Reference > Cambridge History > The Victorian Age, Part Two > Anglo-Irish Literature > James Ussher
  Geoffrey Keating The Sheridans  

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The Cambridge History of English and American Literature in 18 Volumes (1907–21).
Volume XIV. The Victorian Age, Part Two.

IX. Anglo-Irish Literature.

§ 6. James Ussher.


But the first seventeenth century writer whose works are familiar to contemporary Englishmen was James Ussher, one of the first students of Trinity college, Dublin, afterwards archbishop of Armagh and primate of Ireland, who, without doubt, was one of the most remarkable of Irish scholars, being, according to Selden, ad miraculam doctus. He wrote in English as well as in Latin, and, moreover, was an Irish scholar. He discovered the long lost Book of Kells, a MS. of the four Gospels, the finest specimen of Irish illuminated art in existence, and, indeed, unparalleled for beauty by any other work of the kind, and he bequeathed it, with the rest of his books and MSS., to Trinity college, Dublin, in 1661. His writings are mainly concerned with theological or controversial subjects, which had a great vogue in his days. But his opus magnum is Annales Veteris et Novi Testamenti, a chronological compendium in Latin of the history of the world from the Creation to the dispersion of the Jews under Vespasian, which brought him European fame. Ussher’s specially Irish works are mentioned in the bibliography.   24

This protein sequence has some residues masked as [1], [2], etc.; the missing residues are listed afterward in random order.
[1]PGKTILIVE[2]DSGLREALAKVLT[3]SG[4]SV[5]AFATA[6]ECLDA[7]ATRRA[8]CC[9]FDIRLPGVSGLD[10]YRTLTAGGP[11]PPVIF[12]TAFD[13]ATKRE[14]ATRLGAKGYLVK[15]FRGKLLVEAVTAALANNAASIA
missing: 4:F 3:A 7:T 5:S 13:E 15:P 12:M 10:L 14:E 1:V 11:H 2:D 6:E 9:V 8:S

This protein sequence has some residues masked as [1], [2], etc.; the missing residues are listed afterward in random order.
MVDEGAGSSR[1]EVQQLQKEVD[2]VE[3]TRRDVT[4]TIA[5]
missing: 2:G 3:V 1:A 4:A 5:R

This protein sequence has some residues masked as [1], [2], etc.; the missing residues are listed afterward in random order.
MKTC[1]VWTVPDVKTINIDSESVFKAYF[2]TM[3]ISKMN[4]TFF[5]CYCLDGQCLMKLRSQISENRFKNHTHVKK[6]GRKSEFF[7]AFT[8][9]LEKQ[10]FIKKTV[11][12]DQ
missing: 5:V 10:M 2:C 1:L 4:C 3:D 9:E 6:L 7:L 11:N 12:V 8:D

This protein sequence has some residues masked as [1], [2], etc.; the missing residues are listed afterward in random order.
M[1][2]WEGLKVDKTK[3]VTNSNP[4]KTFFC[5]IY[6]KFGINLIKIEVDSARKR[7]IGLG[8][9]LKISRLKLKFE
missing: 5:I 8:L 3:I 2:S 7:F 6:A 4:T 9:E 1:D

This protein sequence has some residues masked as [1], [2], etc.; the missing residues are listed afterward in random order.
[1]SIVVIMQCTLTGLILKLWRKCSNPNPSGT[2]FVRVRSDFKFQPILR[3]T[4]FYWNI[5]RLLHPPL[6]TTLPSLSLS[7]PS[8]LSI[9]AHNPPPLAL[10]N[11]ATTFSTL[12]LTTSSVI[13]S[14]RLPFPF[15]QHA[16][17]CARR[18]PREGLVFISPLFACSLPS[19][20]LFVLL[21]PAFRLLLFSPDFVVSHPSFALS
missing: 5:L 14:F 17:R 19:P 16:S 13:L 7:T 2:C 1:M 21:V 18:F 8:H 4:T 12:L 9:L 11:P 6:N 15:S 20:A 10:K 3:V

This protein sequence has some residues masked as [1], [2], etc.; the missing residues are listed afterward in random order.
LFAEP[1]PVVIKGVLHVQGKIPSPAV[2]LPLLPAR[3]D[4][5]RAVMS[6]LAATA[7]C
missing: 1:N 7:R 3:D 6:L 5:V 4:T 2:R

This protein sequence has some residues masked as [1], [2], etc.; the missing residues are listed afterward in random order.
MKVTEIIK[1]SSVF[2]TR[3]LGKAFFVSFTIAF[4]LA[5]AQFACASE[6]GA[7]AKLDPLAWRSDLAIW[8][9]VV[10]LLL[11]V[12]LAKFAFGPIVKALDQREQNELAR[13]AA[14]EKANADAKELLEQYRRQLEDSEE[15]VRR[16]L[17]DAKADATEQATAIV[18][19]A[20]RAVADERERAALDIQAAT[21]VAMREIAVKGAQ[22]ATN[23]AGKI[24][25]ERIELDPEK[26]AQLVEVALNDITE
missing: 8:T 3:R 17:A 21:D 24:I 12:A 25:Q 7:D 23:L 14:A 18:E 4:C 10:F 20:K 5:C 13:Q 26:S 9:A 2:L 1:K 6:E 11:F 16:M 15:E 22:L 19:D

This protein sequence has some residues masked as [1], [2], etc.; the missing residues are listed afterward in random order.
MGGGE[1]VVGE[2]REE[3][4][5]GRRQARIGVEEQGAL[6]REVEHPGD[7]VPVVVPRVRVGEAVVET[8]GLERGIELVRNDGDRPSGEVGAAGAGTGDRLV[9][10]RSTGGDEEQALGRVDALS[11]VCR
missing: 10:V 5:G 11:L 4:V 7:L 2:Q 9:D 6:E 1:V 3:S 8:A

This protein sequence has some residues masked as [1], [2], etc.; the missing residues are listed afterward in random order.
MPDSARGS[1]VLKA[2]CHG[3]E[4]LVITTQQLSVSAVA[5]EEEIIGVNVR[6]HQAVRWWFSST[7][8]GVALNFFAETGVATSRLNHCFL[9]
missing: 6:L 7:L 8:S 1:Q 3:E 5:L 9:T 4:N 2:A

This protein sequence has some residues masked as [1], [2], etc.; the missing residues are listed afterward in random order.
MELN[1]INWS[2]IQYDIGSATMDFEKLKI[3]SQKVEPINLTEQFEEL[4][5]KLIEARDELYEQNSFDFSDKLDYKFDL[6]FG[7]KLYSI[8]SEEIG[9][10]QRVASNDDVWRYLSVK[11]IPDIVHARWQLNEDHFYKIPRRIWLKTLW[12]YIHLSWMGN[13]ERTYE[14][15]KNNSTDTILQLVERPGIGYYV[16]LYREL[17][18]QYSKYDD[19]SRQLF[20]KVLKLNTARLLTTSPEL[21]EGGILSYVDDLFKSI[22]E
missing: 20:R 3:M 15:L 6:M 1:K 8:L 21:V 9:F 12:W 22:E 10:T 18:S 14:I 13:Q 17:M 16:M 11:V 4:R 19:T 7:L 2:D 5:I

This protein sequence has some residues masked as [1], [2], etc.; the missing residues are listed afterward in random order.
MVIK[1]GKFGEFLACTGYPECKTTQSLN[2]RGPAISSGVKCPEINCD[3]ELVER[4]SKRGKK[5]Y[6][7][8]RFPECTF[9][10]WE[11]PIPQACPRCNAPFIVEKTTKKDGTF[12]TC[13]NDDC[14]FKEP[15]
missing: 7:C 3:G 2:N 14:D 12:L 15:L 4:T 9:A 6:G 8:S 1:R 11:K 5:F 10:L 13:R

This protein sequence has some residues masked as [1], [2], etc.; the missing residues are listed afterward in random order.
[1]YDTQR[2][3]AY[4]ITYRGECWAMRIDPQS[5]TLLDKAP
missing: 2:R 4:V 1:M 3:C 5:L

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  Geoffrey Keating The Sheridans  
 
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